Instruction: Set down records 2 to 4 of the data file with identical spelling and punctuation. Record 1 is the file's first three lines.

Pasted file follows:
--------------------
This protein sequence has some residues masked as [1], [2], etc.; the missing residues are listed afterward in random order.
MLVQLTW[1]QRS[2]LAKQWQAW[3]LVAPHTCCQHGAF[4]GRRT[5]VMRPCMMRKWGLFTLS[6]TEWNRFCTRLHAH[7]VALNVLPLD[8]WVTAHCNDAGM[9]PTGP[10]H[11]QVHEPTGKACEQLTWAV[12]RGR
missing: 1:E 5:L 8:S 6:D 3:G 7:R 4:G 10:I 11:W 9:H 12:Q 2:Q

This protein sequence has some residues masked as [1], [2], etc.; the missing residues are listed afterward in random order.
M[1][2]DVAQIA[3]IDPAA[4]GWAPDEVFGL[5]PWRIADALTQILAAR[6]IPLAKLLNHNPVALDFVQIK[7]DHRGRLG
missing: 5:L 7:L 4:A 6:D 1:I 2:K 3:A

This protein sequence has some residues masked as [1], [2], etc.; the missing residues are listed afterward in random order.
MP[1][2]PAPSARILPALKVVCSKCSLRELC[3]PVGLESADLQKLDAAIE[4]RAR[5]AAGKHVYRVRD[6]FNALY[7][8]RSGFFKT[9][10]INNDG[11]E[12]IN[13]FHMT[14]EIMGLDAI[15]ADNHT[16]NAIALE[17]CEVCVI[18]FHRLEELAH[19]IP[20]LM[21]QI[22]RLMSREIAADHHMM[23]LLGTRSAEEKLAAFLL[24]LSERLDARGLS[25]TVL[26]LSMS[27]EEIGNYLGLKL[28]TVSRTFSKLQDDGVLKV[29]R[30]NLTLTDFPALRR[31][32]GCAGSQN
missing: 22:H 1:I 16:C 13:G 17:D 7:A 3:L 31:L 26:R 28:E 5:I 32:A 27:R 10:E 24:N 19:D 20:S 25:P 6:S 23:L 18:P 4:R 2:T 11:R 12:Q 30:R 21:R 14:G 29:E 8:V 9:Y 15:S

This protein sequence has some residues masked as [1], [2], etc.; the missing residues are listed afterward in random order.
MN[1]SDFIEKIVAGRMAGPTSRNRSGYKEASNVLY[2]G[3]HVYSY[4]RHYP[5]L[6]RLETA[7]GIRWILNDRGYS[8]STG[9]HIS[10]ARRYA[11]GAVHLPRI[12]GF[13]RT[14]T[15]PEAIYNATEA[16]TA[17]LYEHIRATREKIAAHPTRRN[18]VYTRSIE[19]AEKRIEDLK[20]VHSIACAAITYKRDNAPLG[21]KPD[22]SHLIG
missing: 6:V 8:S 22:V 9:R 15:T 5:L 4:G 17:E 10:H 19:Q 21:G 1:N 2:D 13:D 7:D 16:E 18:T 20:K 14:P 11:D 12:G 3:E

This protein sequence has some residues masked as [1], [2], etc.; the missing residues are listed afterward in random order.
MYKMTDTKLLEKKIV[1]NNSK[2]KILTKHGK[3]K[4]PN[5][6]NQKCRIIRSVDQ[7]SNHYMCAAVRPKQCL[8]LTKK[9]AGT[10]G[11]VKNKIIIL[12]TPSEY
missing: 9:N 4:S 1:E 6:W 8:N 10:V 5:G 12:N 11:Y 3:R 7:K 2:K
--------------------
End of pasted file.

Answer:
This protein sequence has some residues masked as [1], [2], etc.; the missing residues are listed afterward in random order.
M[1][2]DVAQIA[3]IDPAA[4]GWAPDEVFGL[5]PWRIADALTQILAAR[6]IPLAKLLNHNPVALDFVQIK[7]DHRGRLG
missing: 5:L 7:L 4:A 6:D 1:I 2:K 3:A

This protein sequence has some residues masked as [1], [2], etc.; the missing residues are listed afterward in random order.
MP[1][2]PAPSARILPALKVVCSKCSLRELC[3]PVGLESADLQKLDAAIE[4]RAR[5]AAGKHVYRVRD[6]FNALY[7][8]RSGFFKT[9][10]INNDG[11]E[12]IN[13]FHMT[14]EIMGLDAI[15]ADNHT[16]NAIALE[17]CEVCVI[18]FHRLEELAH[19]IP[20]LM[21]QI[22]RLMSREIAADHHMM[23]LLGTRSAEEKLAAFLL[24]LSERLDARGLS[25]TVL[26]LSMS[27]EEIGNYLGLKL[28]TVSRTFSKLQDDGVLKV[29]R[30]NLTLTDFPALRR[31][32]GCAGSQN
missing: 22:H 1:I 16:C 13:G 17:D 7:A 3:L 31:L 26:R 28:E 5:I 32:A 27:R 10:E 24:N 19:D 20:S 25:P 6:S 23:L 18:P 4:R 2:T 11:R 12:Q 30:R 21:R 14:G 29:E 8:V 9:Y 15:S

This protein sequence has some residues masked as [1], [2], etc.; the missing residues are listed afterward in random order.
MN[1]SDFIEKIVAGRMAGPTSRNRSGYKEASNVLY[2]G[3]HVYSY[4]RHYP[5]L[6]RLETA[7]GIRWILNDRGYS[8]STG[9]HIS[10]ARRYA[11]GAVHLPRI[12]GF[13]RT[14]T[15]PEAIYNATEA[16]TA[17]LYEHIRATREKIAAHPTRRN[18]VYTRSIE[19]AEKRIEDLK[20]VHSIACAAITYKRDNAPLG[21]KPD[22]SHLIG
missing: 6:V 8:S 22:V 9:R 15:T 5:L 4:G 17:E 10:H 19:Q 21:G 1:N 2:D 13:D 7:D 16:E 18:T 20:K 14:P 11:D 12:G 3:E